- Betsy and the Great World
- Betsy’s Wedding
I’m satisfied and a bit wistful at seeing the end of the Betsy-Tacy books.
Betsy and the Great World is by far my favorite of the series. I think it is accessible for someone that hasn’t read the other books– if you aren’t sure you want to read them all, I’d suggest starting here. If you fall in love with Betsy, then go back and fill in.
This book starts about three years after Betsy and Joe. A bout of appendicitis in freshman year throws Betsy off her stride, and she never really settles into college life. Her parents realize she isn’t getting what she needs to develop as a writer, and suggest taking a year to travel as an alternative. Betsy and Joe are no longer a couple, and she is really on her own as she sets off to Europe– not as part of a tour, but truly on her own.
None of the other characters of the series make more than brief appearances, and those are almost entirely in their letters or in Betsy’s head. Instead, we are introduced to the people and places that Betsy encounters as she travels around Europe.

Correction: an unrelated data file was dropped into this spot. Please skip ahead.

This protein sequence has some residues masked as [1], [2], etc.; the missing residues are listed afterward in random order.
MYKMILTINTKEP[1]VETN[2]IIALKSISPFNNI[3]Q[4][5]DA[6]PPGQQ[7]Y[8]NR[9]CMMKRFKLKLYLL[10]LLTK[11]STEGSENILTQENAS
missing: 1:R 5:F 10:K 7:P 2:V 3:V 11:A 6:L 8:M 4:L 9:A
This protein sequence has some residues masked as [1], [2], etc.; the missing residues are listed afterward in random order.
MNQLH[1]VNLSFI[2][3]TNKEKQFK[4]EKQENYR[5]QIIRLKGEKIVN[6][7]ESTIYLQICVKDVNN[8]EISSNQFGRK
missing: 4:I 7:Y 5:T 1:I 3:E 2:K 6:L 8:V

Using Betsy’s eyes to see Europe and the people she meets was amazing. She is truly out of her element. Her first stop is Germany. She’s homesick, her contact has moved on, she can find only one other English speaker, and she finds she has forgotten the German she learned in high school. She still works on her writing, sees the sights, and makes friends. As she travels, she experiments with romance, using her experiences to understand her own heart.
The book takes place in 1914, and Europe is preparing for WWI. The beginning of the war forces Betsy to cut her trip short– or maybe end it just in time.
Reading Betsy’s Wedding was a very different experience. For most of the book, it felt like an extended epilogue to the series, nicely wrapping up the lives of the primary characters from the books. It was nice and cozy, but somehow the spark of Betsy taking on challenges wasn’t there as she settled into life as a wife.
This changes at the very end, as everyone faces the implications of America entering WWI.
In both books, I was fascinated by seeing this look at WWI from a much closer era– the books were written after WWII, so the author did have some benefit of hindsight, but it is still a different perspective.
I don’t think I’ve mentioned before how much I’ve enjoyed the introductions by various contemporary authors, and the end notes with historical and biographical notes. I particularly appreciate the notes in this volume.
I’ve now reviewed the entire series:
I know there are other related books, and I may track those down, just to be complete. What I really loved about these books was Betsy, and I just don’t know if they’ll be the same.
Thank you to TLC Book Tours for sending me the Betsy-Tacy books to read and review! I had a wonderful time with them.